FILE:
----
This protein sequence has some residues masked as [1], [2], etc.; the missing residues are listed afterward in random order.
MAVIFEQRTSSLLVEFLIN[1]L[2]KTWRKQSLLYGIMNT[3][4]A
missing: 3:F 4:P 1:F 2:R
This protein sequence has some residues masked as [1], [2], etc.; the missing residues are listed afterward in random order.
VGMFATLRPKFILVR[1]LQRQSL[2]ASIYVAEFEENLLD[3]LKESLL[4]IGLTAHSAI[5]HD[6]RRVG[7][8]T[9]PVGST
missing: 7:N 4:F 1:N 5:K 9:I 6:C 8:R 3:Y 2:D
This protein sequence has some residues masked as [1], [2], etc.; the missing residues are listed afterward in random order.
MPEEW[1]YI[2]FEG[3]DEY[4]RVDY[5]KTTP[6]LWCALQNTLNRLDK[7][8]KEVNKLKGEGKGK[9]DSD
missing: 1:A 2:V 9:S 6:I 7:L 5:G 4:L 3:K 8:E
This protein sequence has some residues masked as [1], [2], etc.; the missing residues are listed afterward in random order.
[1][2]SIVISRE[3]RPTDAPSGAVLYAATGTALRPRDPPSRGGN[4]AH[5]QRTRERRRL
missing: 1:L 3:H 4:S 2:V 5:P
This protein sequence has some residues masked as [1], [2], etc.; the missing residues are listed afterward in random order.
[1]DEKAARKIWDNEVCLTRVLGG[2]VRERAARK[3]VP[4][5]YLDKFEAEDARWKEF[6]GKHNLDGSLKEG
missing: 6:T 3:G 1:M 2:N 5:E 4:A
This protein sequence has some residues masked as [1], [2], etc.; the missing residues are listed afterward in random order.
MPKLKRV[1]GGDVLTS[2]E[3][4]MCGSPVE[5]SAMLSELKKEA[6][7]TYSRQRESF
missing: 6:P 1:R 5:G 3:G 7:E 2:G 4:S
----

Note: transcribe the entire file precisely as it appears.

This protein sequence has some residues masked as [1], [2], etc.; the missing residues are listed afterward in random order.
MAVIFEQRTSSLLVEFLIN[1]L[2]KTWRKQSLLYGIMNT[3][4]A
missing: 3:F 4:P 1:F 2:R
This protein sequence has some residues masked as [1], [2], etc.; the missing residues are listed afterward in random order.
VGMFATLRPKFILVR[1]LQRQSL[2]ASIYVAEFEENLLD[3]LKESLL[4]IGLTAHSAI[5]HD[6]RRVG[7][8]T[9]PVGST
missing: 7:N 4:F 1:N 5:K 9:I 6:C 8:R 3:Y 2:D
This protein sequence has some residues masked as [1], [2], etc.; the missing residues are listed afterward in random order.
MPEEW[1]YI[2]FEG[3]DEY[4]RVDY[5]KTTP[6]LWCALQNTLNRLDK[7][8]KEVNKLKGEGKGK[9]DSD
missing: 1:A 2:V 9:S 6:I 7:L 5:G 4:L 3:K 8:E
This protein sequence has some residues masked as [1], [2], etc.; the missing residues are listed afterward in random order.
[1][2]SIVISRE[3]RPTDAPSGAVLYAATGTALRPRDPPSRGGN[4]AH[5]QRTRERRRL
missing: 1:L 3:H 4:S 2:V 5:P
This protein sequence has some residues masked as [1], [2], etc.; the missing residues are listed afterward in random order.
[1]DEKAARKIWDNEVCLTRVLGG[2]VRERAARK[3]VP[4][5]YLDKFEAEDARWKEF[6]GKHNLDGSLKEG
missing: 6:T 3:G 1:M 2:N 5:E 4:A
This protein sequence has some residues masked as [1], [2], etc.; the missing residues are listed afterward in random order.
MPKLKRV[1]GGDVLTS[2]E[3][4]MCGSPVE[5]SAMLSELKKEA[6][7]TYSRQRESF
missing: 6:P 1:R 5:G 3:G 7:E 2:G 4:S